Begin at 9:00am
How did everything go last month? Anything you want to share? What can we pray for?
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Jesus Calling – October 3
Announcements & Review
1. Upcoming events:
- The next workshop date is scheduled for Thursday, November 16th.
- Lutheran Educators Conference – November 19th – 21st. Let’s get together for a group photo!
- #LuthEd Twitter chats take place on Monday evenings from 8:00-9:00CST throughout the school year.
2. As a TEC21 Workshop Program participant, you should have received some information by now from Concordia University–Nebraska pertaining to college credit opportunities. We’re very thankful to be able to partner in ministry with CUNE in this way. Many teachers have been blessed through this arrangement over the years. It’s something definitely worth considering!
For those who do decide to pursue this, the facilitators will use the following rubric to assign a letter grade after the final workshop – EDUC 513 Course Rubric. Take a few minutes to review the grading criteria. We look at it this way in that it’s simply applying your TEC21 take-a-ways in your classroom with your students following the workshops each month and plugging into our online Google+ TEC21 Educators community throughout the school year–both of which you’re doing as a part of this program any way. So, it’s just an added bonus to reward you for your efforts!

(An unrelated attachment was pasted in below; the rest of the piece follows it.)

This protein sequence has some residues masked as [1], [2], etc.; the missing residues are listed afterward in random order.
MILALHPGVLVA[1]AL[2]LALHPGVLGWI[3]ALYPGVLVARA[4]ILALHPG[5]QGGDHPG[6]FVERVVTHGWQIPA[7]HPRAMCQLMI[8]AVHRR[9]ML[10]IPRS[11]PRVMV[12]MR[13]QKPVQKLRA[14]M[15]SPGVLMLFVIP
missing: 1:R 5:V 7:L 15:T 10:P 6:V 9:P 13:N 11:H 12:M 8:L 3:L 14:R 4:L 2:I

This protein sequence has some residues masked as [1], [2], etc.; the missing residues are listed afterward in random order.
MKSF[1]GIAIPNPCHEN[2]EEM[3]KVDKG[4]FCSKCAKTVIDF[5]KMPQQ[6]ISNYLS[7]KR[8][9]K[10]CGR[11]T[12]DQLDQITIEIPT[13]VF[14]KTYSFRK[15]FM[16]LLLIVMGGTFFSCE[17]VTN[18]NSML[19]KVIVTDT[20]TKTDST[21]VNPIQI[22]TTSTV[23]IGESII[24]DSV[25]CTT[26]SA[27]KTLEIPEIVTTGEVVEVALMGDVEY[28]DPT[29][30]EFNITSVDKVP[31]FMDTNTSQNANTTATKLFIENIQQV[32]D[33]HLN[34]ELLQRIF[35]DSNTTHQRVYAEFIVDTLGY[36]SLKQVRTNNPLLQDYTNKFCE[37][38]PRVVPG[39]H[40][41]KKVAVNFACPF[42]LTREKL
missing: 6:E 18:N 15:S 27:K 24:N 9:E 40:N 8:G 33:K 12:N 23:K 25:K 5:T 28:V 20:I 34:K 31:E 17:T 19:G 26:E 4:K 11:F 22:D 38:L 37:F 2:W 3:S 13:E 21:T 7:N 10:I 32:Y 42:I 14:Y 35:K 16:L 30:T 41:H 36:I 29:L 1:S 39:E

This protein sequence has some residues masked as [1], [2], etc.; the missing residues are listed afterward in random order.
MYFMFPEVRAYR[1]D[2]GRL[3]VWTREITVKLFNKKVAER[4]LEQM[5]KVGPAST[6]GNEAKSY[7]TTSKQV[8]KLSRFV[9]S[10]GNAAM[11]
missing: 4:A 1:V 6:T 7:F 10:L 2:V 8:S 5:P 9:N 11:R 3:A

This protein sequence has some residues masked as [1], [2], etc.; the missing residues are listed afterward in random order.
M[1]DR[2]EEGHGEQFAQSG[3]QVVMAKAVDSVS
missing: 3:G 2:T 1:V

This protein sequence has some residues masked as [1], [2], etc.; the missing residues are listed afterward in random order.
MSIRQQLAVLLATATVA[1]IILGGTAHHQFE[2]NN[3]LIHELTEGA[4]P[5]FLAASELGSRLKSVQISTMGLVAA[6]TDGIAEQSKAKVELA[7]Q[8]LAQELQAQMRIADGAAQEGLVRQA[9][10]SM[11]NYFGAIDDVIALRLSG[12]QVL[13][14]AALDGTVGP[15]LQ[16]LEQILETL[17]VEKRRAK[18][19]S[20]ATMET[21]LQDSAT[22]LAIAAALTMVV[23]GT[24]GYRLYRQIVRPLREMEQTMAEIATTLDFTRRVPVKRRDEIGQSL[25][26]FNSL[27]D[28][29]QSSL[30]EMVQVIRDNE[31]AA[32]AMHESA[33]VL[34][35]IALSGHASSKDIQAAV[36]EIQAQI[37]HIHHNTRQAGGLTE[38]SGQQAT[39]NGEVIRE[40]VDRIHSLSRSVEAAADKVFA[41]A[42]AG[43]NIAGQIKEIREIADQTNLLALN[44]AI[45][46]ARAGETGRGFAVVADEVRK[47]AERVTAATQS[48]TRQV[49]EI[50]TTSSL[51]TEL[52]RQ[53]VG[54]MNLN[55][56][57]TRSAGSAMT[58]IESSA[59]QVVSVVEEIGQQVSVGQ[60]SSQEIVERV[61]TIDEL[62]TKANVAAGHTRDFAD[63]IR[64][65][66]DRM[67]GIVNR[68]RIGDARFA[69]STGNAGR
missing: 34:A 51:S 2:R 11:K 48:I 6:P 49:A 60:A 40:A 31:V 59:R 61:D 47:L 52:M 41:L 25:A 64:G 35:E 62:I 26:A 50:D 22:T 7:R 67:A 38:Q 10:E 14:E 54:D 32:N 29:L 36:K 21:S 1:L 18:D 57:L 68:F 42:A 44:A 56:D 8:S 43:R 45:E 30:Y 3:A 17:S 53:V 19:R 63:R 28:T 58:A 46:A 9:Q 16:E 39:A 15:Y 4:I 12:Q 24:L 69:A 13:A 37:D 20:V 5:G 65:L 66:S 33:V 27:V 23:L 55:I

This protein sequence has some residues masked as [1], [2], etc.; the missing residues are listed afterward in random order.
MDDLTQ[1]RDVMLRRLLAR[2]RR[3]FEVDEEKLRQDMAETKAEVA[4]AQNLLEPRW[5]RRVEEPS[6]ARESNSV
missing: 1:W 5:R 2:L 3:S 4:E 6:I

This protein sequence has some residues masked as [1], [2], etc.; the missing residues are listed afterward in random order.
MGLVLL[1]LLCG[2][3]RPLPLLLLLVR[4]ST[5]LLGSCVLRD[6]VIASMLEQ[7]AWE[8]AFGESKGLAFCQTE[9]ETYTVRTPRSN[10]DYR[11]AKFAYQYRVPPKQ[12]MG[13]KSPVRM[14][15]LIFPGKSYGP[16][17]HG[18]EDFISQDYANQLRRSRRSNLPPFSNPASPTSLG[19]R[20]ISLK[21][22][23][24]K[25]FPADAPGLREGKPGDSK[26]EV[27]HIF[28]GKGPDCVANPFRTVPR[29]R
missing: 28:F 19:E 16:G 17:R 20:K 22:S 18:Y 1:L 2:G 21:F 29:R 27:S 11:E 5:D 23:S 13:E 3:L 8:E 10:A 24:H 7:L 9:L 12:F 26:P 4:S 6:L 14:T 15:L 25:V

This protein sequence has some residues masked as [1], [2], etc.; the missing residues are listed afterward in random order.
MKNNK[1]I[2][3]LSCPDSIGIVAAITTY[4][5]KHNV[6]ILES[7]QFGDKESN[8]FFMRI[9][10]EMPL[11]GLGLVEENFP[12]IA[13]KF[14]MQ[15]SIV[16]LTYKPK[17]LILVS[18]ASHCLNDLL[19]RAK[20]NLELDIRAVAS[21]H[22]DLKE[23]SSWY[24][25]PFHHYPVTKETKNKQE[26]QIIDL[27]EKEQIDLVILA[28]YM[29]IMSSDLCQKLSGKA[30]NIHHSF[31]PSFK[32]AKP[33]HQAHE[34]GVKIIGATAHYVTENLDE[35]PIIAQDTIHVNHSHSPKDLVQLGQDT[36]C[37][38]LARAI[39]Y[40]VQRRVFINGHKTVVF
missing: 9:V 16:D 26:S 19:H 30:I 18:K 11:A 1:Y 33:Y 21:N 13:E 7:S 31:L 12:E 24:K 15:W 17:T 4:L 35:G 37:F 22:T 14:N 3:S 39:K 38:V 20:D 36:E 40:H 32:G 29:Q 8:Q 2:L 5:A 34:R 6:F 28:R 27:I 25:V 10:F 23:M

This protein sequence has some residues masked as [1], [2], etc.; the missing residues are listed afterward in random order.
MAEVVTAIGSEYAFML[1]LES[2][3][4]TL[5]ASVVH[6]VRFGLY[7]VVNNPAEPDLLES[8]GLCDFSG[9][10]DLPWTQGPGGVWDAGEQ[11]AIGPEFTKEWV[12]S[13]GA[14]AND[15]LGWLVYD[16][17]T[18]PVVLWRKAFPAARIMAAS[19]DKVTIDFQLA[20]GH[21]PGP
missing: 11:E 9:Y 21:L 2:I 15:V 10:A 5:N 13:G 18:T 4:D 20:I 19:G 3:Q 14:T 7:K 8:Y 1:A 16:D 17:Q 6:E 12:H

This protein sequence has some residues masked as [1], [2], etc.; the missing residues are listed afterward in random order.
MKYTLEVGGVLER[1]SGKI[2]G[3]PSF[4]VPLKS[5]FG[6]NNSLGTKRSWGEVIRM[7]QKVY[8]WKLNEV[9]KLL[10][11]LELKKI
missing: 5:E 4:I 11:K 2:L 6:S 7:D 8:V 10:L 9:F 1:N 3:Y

Remember that TEC21 is considered a second semester class- EDUC 513. To receive college credit, apply online between December 1, 2017 – January 31, 2018.
Degree completion options:
- Option 1 – M.Ed. in Curriculum and Instruction
- Option 2 – M.Ed. in Curriculum and Instruction with Instructional Technology Leadership
- Option 3 – Instructional Technology Leadership Endorsement (Check with your respective state’s Board of Education to see whether they acknowledge this endorsement.)
Non-degree completion option:
- $80/credit hour
- 3 graduate level credits
- Application fee waived for non-degree option
3. Wow! Look at how many Lutheran school teachers are now a part of the TEC21 Educators community! Isn’t it awesome what technology can afford us to do? This is powerful and a game changer for Lutheran educators today. It’ll enable us to support one another in-between workshops and for years and years to come 🙂
Any “How to” and “Why” questions regarding the Google+ community? How and/or why do I add a picture to my profile? How and/or why do I link a web page when I post? What does the +1 button mean? What happens when I do this +Brent Dieckhoff? How does the poll feature work and why might I use it? How do I manage notifications?
4. Let’s take some time to reflect on last month’s TEC21 Challenges and share experiences. What were some successes? Tell us about any challenges you faced?
1. Discover the value of digital storytelling.
2. Explore digital storytelling tools and resources to use with your students.